1. Let’s travel to the UK, shall we? We can “visit” the English countryside and seaside thanks to Thatcham-based mixed media and acrylic artist Jo Grundy, who is largely inspired by nature, patterns, textiles and ceramics.
In addition to acrylics, she uses oil pastels, paper, texturizer, PVA glue, stitching beads and buttons.
Don’t you just want to enter the world of her paintings? Pretty, serene, peaceful. Love the delicate details.
Of course I especially love how she uses BLUES in her work. 🙂
See more at Jo’s Etsy Shop, where you can purchase mounted and canvas prints, greeting cards, tote bags, and cushions. She’s also happy to take commissions.
2. New Book Alert! Just in case you missed it, must mention that The Ups and Downs of the Castle Mice by Michael Bond and Emily Sutton (Bodley Head, 2019),was released in the UK back in September.
It is the sequel to The Tale of the Castle Mice, which came out in 2016. Ups and Downs is one of the last (if not the last) picture books Mr Bond wrote before he died in 2017. As you know, the 70-something resident Paddingtons absolutely adore Mr Bond, and now that he’s gone, we cherish his final works even more.
Of course, these Castle Mice books are even more special because all of us here are also huge Emily Sutton fans. Her work in Ups and Downs is breathtakingly gorgeous. Do you see those teacups on the cover (why, yes, yes you should)?
Here’s a quick synopsis:
From the creator of Paddington Bear comes a tale of dastardly villains and unlikely tiny heroes.
The Perk family live in a doll’s house in a castle. The castle is their home – but when someone new with devious plans comes to rule the roost, will our family of mice come up trumps?
Full of humour and warmth, this nostalgic tale by Michael Bond is brought to life with exquisite detail by Emily Sutton.
LOVE. You. need. this. book!
3. Speaking of Michael Bond, here’s a new novelty book just released today in the U.S. by HarperCollins: Paddington’s Post is based on Michael Bond’s original stories and was illustrated by R.W. Alley.
A brand new Paddington adventure with real mail to open and enjoy!
This funny interactive picture book explores Paddington’s new life in London after travelling all the way from Darkest Peru and meeting Mr and Mrs Brown at Paddington station. Open the six envelopes inside and find out all about his new home, family and friends. These include Paddington’s first letter to Aunt Lucy, a half-price voucher for his favourite buns, a very special birthday card – and more!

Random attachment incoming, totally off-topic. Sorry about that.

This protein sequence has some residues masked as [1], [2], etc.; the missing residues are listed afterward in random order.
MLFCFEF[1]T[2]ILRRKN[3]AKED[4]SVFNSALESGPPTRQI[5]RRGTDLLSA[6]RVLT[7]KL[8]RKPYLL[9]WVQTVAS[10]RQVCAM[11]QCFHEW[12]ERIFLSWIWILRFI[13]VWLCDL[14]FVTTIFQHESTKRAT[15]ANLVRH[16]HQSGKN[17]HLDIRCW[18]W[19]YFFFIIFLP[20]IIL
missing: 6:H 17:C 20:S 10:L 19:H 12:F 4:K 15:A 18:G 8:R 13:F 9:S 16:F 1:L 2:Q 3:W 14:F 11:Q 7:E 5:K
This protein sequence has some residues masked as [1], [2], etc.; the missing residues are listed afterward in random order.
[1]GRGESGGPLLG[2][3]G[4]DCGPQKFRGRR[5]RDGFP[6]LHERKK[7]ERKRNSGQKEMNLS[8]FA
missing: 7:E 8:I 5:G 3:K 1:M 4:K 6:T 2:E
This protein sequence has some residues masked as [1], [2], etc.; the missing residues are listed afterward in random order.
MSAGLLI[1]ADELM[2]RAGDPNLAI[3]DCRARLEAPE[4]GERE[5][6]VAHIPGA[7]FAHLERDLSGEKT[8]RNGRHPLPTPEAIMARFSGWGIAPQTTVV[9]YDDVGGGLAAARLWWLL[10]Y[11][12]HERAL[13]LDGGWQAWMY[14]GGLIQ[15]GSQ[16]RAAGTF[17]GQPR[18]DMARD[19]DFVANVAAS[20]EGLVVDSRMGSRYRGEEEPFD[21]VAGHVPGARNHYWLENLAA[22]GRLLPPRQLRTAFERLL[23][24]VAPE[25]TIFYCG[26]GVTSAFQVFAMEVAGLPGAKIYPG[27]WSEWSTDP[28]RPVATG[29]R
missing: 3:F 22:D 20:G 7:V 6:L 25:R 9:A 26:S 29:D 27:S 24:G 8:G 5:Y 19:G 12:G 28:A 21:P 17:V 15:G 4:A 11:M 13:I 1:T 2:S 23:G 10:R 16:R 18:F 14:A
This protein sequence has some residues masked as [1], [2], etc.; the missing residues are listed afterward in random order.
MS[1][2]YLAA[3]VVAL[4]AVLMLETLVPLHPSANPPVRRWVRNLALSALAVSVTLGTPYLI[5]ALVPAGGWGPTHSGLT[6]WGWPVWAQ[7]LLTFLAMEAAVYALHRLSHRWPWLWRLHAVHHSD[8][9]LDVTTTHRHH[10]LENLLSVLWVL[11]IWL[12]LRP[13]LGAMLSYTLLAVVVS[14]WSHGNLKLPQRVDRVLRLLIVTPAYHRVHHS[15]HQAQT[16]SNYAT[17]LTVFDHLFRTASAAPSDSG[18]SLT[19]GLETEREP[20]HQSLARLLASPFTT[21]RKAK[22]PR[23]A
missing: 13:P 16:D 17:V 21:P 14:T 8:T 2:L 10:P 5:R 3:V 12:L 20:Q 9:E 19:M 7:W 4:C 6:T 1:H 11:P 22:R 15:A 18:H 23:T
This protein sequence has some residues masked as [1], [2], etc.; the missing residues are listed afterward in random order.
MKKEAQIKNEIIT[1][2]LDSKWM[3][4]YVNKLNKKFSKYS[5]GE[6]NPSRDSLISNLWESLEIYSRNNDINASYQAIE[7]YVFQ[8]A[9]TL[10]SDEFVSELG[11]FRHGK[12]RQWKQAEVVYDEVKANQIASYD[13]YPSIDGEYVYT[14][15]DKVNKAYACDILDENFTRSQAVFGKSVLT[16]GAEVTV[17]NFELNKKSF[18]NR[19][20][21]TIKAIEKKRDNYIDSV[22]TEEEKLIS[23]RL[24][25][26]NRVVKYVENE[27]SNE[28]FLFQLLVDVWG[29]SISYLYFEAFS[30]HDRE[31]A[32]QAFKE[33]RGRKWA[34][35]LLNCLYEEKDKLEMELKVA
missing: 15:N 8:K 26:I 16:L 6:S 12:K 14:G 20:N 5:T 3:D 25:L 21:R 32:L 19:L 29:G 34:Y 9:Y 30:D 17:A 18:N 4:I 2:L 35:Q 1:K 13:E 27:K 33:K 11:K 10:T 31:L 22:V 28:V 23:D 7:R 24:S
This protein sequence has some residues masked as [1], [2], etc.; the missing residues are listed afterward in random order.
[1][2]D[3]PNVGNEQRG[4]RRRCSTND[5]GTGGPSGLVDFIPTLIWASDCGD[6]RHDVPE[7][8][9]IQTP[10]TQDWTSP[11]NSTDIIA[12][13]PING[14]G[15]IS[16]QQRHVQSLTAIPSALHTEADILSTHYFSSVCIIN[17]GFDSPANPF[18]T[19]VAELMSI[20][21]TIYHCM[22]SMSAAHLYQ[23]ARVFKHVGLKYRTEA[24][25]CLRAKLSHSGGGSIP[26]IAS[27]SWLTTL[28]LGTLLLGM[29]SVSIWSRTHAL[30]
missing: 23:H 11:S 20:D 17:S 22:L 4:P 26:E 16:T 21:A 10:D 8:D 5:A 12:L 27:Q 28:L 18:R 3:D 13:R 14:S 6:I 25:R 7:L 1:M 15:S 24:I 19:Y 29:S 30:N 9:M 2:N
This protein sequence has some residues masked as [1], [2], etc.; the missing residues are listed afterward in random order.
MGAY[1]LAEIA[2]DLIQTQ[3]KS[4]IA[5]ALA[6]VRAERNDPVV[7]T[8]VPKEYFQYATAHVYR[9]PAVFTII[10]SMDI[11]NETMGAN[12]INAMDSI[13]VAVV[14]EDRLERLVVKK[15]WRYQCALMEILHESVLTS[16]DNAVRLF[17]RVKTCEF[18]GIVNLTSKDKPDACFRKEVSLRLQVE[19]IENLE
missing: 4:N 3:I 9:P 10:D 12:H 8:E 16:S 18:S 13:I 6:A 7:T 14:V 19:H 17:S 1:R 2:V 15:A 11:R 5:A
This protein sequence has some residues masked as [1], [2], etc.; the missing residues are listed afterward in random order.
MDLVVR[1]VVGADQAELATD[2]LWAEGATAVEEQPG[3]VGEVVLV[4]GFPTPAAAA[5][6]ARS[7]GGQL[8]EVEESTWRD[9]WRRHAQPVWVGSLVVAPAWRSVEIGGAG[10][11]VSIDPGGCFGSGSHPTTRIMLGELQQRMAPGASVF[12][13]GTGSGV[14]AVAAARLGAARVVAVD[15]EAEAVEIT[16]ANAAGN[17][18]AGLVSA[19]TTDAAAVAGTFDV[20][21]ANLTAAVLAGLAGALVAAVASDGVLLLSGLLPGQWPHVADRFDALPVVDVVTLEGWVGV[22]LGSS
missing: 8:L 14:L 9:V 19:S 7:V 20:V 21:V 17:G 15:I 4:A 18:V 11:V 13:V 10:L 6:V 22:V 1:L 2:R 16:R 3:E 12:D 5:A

Oh boy! Who doesn’t love to receive and open real mail?!
This book reminds me of The Jolly Postman by Janet and Allan Ahlberg. Totally love the concept of envelopes and discovering the goodies inside. I am unabashedly pro-all-things-Paddington, and of course, a big fan of R.W. Alley, who’s been illustrating Paddington books since the 1990’s. Paddington’s Post is the perfect gift for fans of all ages!
4. What’s that? You’re thirsty? Can’t say I’m surprised. Not to worry, it’s tea time!
If you’re a discerning tea drinker, you’ll probably enjoy Rosie Lea Tea, a small family business run by Julie Cavey in Broadstairs, Kent, England. She sells bespoke, traditional, and unusual loose leaf teas. Loose, loose, loose! Don’t get your knickers in a twist — if you must have it in a bag, she also offers pyramid teabags. 😀
But mostly, Julie’s all about LOOSE — black, green, mint, white, and decaf. Throw in some fruit and herbal infusions.
Her blends include the intriguing Gin and Tonic, Purple Fizz, Cherry Bakewell, Gingerbread, and Banana Nut Loaf. You’ll find the familiar English Breakfast, Darjeeling, Earl Grey, etc., but best of all, she has a very cool line of Literary Teas — everything from famous novelists (Austen, Holmes, Bronte, Christie) to children’s classics to Shakespeare.
She also does fandom teas, so if you’re a Dr. Who, Harry Potter, or Game of Thrones aficionado, Julie’s got you covered.
Julie explains that the name, “Rosie Lea Tea” comes from the Cockney rhyming slang: “Rosie Lea” stands for “tea.” So one might say, “Let’s have a lovely cup of Rosie.” Julie started her business in honor of her Dad, a true Cockney who always had a cuppa in his hand (and her Nana read the leaves in the bottom of the cup). Her family always drank loose tea, no bags for them!
Take a look at Julie’s shop. It’s fun just to browse all the different items. All her recipes are unique, hand blended, hand weighed and packaged. Her goal is to offer customers premium quality tea at a fair price. Besides, who else has a line of Cake Inspired Teas? Sip, sip.
5. Here’s an artist to take you to a happy place: have you heard about Lili Scratchy? She’s an illustrator from Montreuil, France, who does children’s books, oodles of ceramics, and designs for toys, games, clothing, accessories, wallpaper, and more.
Lili’s real name is Frédérique Bellier-Reboul, but she goes by Lili Scratchy. And why not? So much fun! Her work is quirky, eclectic, cartoony, colorful, odd, surprising, even frenetic and explosive. You just never know what she’s going to do next. I like the spontaneous feel of her pieces — imagination gone wild.
She seems to be a compulsive doodler, whose drawings translate well into ceramic pieces.
I’m thinking the expression, “joie de vivre” was invented just for her. Can’t be sad when Lili’s around. Seriously, how could I not love someone with a book entitled, “La Soupe de Bébé”? Or an artist who creates a team of spoons?
6. I would be remiss if I didn’t mention that my favorite Paul recently published a picture book called Hey, Grandude!, illustrated by Kathryn Durst (Random House, 2019).
From Paul McCartney–an action-packed picture-book adventure celebrating the fun that grandparents and grandkids can get up to.
See the compass needle spin, let the magic fun begin!